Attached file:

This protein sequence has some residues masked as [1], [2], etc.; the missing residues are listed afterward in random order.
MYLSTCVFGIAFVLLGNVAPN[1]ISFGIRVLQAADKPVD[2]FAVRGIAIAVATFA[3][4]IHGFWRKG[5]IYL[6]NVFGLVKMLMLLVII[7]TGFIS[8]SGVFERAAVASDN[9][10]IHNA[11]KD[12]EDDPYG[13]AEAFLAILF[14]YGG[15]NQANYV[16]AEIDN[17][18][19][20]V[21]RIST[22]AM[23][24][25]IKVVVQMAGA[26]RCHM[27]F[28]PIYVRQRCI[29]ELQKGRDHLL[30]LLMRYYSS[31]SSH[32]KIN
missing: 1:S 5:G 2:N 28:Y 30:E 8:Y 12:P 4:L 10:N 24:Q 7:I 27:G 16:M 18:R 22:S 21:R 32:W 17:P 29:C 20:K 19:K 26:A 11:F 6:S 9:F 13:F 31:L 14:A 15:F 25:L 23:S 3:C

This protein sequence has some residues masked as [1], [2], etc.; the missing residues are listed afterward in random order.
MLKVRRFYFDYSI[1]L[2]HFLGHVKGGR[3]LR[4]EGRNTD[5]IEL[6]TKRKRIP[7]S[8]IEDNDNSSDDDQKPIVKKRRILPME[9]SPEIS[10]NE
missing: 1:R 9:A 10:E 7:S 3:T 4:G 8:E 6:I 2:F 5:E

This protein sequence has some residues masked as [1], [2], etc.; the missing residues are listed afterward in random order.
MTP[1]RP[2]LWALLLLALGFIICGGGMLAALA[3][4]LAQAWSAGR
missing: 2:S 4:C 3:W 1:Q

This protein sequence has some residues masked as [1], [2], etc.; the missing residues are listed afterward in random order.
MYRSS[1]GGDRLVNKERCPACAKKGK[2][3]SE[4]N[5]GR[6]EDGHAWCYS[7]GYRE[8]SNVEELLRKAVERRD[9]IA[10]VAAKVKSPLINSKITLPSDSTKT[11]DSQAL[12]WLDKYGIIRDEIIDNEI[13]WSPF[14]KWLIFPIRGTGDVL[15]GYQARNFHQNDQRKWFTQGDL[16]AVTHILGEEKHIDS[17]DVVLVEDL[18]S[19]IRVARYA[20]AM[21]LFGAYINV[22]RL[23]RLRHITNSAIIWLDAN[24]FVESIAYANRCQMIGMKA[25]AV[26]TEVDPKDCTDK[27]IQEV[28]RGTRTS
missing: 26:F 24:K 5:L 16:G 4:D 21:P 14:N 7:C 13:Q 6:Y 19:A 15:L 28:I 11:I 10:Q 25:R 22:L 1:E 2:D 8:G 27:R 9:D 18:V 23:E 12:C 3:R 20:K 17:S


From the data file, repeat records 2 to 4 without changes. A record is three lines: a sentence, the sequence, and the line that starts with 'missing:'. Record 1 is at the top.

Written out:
This protein sequence has some residues masked as [1], [2], etc.; the missing residues are listed afterward in random order.
MLKVRRFYFDYSI[1]L[2]HFLGHVKGGR[3]LR[4]EGRNTD[5]IEL[6]TKRKRIP[7]S[8]IEDNDNSSDDDQKPIVKKRRILPME[9]SPEIS[10]NE
missing: 1:R 9:A 10:E 7:S 3:T 4:G 8:E 6:I 2:F 5:E

This protein sequence has some residues masked as [1], [2], etc.; the missing residues are listed afterward in random order.
MTP[1]RP[2]LWALLLLALGFIICGGGMLAALA[3][4]LAQAWSAGR
missing: 2:S 4:C 3:W 1:Q

This protein sequence has some residues masked as [1], [2], etc.; the missing residues are listed afterward in random order.
MYRSS[1]GGDRLVNKERCPACAKKGK[2][3]SE[4]N[5]GR[6]EDGHAWCYS[7]GYRE[8]SNVEELLRKAVERRD[9]IA[10]VAAKVKSPLINSKITLPSDSTKT[11]DSQAL[12]WLDKYGIIRDEIIDNEI[13]WSPF[14]KWLIFPIRGTGDVL[15]GYQARNFHQNDQRKWFTQGDL[16]AVTHILGEEKHIDS[17]DVVLVEDL[18]S[19]IRVARYA[20]AM[21]LFGAYINV[22]RL[23]RLRHITNSAIIWLDAN[24]FVESIAYANRCQMIGMKA[25]AV[26]TEVDPKDCTDK[27]IQEV[28]RGTRTS
missing: 26:F 24:K 5:L 16:G 4:D 21:P 14:N 7:C 13:Q 6:Y 19:A 15:L 28:I 11:I 10:Q 25:R 22:L 1:E 2:D 8:G 27:R 9:D 18:V 23:E 12:C 3:R 20:K 17:S